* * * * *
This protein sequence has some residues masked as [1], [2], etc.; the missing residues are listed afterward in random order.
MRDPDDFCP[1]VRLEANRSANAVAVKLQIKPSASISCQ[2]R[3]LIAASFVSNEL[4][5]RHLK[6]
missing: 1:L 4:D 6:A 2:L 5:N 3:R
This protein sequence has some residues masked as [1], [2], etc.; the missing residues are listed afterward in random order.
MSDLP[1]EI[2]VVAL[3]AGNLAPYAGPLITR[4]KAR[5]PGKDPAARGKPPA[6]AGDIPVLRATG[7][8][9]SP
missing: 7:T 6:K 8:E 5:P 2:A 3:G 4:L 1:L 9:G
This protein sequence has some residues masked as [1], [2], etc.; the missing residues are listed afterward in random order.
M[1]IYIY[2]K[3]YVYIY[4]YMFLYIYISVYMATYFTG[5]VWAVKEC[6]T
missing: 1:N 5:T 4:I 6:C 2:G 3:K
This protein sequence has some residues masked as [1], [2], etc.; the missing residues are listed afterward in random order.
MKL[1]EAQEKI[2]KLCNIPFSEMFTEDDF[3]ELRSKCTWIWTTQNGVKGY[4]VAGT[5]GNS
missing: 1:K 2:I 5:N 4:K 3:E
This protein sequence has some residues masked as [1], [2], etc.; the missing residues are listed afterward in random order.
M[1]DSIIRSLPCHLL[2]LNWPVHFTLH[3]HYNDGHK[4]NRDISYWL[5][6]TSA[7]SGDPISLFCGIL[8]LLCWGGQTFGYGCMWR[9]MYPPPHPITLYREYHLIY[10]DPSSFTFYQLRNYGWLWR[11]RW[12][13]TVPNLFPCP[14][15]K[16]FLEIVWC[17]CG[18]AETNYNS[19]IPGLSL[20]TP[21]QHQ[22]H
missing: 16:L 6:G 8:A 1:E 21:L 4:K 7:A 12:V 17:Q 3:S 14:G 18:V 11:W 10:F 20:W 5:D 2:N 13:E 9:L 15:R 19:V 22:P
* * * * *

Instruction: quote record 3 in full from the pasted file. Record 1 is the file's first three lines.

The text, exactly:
This protein sequence has some residues masked as [1], [2], etc.; the missing residues are listed afterward in random order.
M[1]IYIY[2]K[3]YVYIY[4]YMFLYIYISVYMATYFTG[5]VWAVKEC[6]T
missing: 1:N 5:T 4:I 6:C 2:G 3:K